Synthetic Biology – Project Proposal
Augmenting human vision with hybrid opsin pigment production via gene therapy
(a collaboration with Don Miller and Corey van Sice)
As a proposed synthetic biology application we explored the viability of using viral vectors to insert new opsin pigment genes into human cone cells in the retina. We proposed the adaptation of opsin genes from the common pigeon (Columba livia f. domestica) as well as the zebrafish (Cyprinidae Cypriniformes). The pigeon having 5 distinct cone cell types (a pentachromat) has the ability to perceive light into the infrared range of the spectrum. The zebrafish with 4 distinct cone cell types (a tetrachromat) can perceive light within the ultraviolet range of the spectrum. The goal would be to enable the perception of both infrared and ultraviolet light in humans; expanding our trichromacy to functional pentachromacy.
Current Success with Monkeys
In 2009 Jay Neitz successfully inserted human L-opsin genes into the retina of two colorblind squirrel monkeys (Saimiri sciureus) using viral vector gene therapy at the University of Washington. After 20 weeks the monkeys’ were able to perceive red and green. The two male monkeys were born colorblind carrying only one X chromosome, they carry only one version of opsin pigment gene and are therefore red-green color blind. A similar condition exists in humans with dichromatic colorblindness. Fewer female squirrel monkeys have the condition because they carry two X chromosomes. The major breakthrough besides the effective use of gene therapy to cure colorblindness is the reversal of the previously accepted notion that a developed visual cortex would not be able to multiplex the new sensory information into discernable variation in color tone.
“It doesn’t seem like new neural connections have to be formed, you can add an additional cone opsin pigment and the neural circuitry and visual pathways can deal with it.”—says András Komáromy, a vision researcher and veterinary ophthalmologist at the University of Pennsylvania in Philadelphia, who was not involved in the research.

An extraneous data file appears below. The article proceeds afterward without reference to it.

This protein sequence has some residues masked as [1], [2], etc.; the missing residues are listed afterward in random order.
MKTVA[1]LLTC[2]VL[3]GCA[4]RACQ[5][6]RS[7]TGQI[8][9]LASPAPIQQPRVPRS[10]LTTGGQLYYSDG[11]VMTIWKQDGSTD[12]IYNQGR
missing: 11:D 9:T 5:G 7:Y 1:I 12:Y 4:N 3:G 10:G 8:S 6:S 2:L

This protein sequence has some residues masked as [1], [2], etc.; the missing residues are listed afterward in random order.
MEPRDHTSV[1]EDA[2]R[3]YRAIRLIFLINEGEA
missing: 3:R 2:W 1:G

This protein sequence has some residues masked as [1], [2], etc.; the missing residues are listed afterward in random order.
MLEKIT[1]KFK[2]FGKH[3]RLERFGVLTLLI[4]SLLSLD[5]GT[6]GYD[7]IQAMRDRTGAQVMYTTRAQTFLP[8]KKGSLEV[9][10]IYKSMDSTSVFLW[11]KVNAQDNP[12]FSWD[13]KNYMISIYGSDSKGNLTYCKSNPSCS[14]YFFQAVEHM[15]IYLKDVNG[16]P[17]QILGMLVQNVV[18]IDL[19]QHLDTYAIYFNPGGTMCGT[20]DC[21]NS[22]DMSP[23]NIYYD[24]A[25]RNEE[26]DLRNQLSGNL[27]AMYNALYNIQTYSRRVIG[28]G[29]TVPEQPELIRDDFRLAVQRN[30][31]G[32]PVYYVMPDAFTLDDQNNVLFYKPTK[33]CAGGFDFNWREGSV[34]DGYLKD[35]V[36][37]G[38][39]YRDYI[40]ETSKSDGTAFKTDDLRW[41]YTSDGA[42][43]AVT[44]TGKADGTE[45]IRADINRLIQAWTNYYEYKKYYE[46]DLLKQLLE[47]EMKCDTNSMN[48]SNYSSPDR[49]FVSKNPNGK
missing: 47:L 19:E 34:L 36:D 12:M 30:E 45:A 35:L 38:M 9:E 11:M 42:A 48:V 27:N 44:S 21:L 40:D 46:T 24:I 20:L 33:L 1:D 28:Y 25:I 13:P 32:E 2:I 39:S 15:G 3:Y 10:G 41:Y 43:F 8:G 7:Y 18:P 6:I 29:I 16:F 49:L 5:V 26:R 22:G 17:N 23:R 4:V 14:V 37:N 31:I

Tetrachromacy in Humans
In humans, two cone cell pigment genes are located on the sex X chromosome, the classical type 2 opsin genes OPN1MW and OPN1MW2. It has been suggested that as women have two different X chromosomes in their cells, some of them could be carrying some variant cone cell pigments, thereby possibly being born as full tetrachromats and having four different simultaneously functioning kinds of cone cells, each type with a specific pattern of responsiveness to different wave lengths of light in the range of the visible spectrum. One study suggested that 2–3% of the world’s women might have the kind of fourth cone that lies between the standard red and green cones, giving, theoretically, a significant increase in color differentiation. Another study suggests that as many as 50% of women and 8% of men may have four photopigments. [wikipedia]
This suggests that tetrachromacy is at least physiologically viable in humans in some form making the the introduction of new opsin genes feasible. Using a viral vector to insert the additional opsin genes into human cone cells is a potential method:
While having the ability to see what others can not offers a range of advantages including military, safety inspection, emergency response.